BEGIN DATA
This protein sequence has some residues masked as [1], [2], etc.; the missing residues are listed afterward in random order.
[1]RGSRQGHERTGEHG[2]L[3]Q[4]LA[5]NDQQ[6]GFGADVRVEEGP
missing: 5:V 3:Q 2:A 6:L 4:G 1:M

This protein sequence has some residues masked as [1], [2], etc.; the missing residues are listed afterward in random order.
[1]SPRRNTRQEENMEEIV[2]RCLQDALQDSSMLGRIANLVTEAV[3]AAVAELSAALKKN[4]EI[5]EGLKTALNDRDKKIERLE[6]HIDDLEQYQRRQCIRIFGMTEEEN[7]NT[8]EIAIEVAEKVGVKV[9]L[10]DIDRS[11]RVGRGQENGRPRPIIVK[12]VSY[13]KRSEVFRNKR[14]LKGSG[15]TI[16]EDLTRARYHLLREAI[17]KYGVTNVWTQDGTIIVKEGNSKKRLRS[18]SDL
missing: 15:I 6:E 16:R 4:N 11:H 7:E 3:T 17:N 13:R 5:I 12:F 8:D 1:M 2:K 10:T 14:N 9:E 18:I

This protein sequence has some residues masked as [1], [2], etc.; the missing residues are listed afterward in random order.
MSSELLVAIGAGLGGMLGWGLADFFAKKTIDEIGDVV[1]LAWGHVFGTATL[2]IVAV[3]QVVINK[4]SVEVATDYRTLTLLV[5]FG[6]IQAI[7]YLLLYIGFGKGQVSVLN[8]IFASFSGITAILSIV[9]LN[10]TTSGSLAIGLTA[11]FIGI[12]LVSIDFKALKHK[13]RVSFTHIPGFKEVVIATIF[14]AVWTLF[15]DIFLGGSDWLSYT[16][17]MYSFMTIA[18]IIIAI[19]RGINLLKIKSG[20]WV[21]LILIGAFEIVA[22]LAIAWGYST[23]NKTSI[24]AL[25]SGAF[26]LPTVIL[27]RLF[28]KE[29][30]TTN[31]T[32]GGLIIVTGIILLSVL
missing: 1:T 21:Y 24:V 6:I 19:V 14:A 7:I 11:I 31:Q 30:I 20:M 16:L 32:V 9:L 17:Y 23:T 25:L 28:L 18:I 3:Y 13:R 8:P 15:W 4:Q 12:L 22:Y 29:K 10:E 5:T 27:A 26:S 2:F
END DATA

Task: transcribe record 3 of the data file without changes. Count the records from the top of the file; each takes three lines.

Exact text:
This protein sequence has some residues masked as [1], [2], etc.; the missing residues are listed afterward in random order.
MSSELLVAIGAGLGGMLGWGLADFFAKKTIDEIGDVV[1]LAWGHVFGTATL[2]IVAV[3]QVVINK[4]SVEVATDYRTLTLLV[5]FG[6]IQAI[7]YLLLYIGFGKGQVSVLN[8]IFASFSGITAILSIV[9]LN[10]TTSGSLAIGLTA[11]FIGI[12]LVSIDFKALKHK[13]RVSFTHIPGFKEVVIATIF[14]AVWTLF[15]DIFLGGSDWLSYT[16][17]MYSFMTIA[18]IIIAI[19]RGINLLKIKSG[20]WV[21]LILIGAFEIVA[22]LAIAWGYST[23]NKTSI[24]AL[25]SGAF[26]LPTVIL[27]RLF[28]KE[29][30]TTN[31]T[32]GGLIIVTGIILLSVL
missing: 1:T 21:Y 24:V 6:I 19:V 14:A 7:I 11:I 31:Q 30:I 20:M 16:L 32:V 9:L 17:Y 23:T 25:L 28:L 18:I 3:Y 13:R 8:P 15:W 4:Q 12:L 22:Y 29:K 10:E 5:T 27:A 26:S 2:F